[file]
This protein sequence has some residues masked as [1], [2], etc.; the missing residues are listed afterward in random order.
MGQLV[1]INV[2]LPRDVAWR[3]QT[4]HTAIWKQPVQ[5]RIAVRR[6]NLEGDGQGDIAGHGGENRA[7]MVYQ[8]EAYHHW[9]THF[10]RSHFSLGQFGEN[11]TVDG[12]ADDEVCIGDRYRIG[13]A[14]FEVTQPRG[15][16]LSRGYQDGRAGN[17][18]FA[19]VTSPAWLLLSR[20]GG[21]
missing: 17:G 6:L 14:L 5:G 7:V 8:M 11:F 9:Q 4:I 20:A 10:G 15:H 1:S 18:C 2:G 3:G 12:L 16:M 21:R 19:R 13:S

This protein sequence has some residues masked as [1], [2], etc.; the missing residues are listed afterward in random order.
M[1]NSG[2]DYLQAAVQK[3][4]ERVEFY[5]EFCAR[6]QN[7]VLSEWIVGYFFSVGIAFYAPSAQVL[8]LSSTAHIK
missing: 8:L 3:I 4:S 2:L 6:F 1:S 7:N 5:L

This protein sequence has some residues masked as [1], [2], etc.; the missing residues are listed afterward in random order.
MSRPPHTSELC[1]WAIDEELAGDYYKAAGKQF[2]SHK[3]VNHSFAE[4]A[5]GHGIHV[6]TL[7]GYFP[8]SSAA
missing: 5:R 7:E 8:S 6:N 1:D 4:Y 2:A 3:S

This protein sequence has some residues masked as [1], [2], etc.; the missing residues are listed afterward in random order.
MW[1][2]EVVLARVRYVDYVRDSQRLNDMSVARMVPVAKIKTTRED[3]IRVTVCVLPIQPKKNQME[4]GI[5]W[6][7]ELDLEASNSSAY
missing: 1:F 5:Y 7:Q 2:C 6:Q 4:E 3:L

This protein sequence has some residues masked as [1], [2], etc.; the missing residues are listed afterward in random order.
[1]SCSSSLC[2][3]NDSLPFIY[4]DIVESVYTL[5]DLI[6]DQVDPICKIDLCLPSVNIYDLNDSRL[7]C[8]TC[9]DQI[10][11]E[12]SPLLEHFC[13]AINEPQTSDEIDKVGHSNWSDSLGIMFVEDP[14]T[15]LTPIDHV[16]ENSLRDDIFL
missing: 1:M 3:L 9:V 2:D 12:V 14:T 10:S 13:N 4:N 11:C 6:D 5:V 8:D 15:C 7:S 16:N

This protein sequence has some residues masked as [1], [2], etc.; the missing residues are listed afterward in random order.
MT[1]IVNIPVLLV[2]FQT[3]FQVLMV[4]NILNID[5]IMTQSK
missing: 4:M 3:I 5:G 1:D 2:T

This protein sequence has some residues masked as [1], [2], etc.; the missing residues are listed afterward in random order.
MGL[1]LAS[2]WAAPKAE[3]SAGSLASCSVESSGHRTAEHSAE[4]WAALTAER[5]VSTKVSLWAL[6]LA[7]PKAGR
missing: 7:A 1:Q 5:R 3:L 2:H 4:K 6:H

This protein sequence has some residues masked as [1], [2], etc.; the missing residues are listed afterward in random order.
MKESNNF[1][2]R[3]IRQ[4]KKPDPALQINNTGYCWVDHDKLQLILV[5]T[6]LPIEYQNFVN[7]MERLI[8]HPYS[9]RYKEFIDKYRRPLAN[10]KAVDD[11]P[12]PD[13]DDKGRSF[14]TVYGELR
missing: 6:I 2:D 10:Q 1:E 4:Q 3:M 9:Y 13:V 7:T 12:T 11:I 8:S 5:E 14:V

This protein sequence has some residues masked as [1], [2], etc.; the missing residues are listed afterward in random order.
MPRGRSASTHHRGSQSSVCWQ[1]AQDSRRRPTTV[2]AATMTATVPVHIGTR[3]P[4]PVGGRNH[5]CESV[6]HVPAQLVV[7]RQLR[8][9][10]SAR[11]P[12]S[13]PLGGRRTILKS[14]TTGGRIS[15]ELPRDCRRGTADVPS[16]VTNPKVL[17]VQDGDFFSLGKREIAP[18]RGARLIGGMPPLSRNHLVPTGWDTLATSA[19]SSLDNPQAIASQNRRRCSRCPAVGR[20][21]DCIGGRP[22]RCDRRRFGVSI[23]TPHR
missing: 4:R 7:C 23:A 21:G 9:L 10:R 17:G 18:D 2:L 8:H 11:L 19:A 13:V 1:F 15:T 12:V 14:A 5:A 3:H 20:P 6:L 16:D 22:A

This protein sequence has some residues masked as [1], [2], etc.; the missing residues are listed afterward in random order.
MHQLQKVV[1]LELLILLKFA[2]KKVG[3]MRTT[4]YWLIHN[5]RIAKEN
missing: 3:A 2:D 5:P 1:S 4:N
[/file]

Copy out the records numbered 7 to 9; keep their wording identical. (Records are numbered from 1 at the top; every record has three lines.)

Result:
This protein sequence has some residues masked as [1], [2], etc.; the missing residues are listed afterward in random order.
MGL[1]LAS[2]WAAPKAE[3]SAGSLASCSVESSGHRTAEHSAE[4]WAALTAER[5]VSTKVSLWAL[6]LA[7]PKAGR
missing: 7:A 1:Q 5:R 3:L 2:H 4:K 6:H

This protein sequence has some residues masked as [1], [2], etc.; the missing residues are listed afterward in random order.
MKESNNF[1][2]R[3]IRQ[4]KKPDPALQINNTGYCWVDHDKLQLILV[5]T[6]LPIEYQNFVN[7]MERLI[8]HPYS[9]RYKEFIDKYRRPLAN[10]KAVDD[11]P[12]PD[13]DDKGRSF[14]TVYGELR
missing: 6:I 2:D 10:Q 1:E 4:Q 3:M 9:Y 13:V 7:T 12:T 11:I 8:S 5:E 14:V

This protein sequence has some residues masked as [1], [2], etc.; the missing residues are listed afterward in random order.
MPRGRSASTHHRGSQSSVCWQ[1]AQDSRRRPTTV[2]AATMTATVPVHIGTR[3]P[4]PVGGRNH[5]CESV[6]HVPAQLVV[7]RQLR[8][9][10]SAR[11]P[12]S[13]PLGGRRTILKS[14]TTGGRIS[15]ELPRDCRRGTADVPS[16]VTNPKVL[17]VQDGDFFSLGKREIAP[18]RGARLIGGMPPLSRNHLVPTGWDTLATSA[19]SSLDNPQAIASQNRRRCSRCPAVGR[20][21]DCIGGRP[22]RCDRRRFGVSI[23]TPHR
missing: 4:R 7:C 23:A 21:G 9:L 10:R 17:G 18:D 2:L 8:H 11:L 19:A 13:V 1:F 15:T 12:V 14:A 5:A 3:H 20:P 6:L 16:D 22:A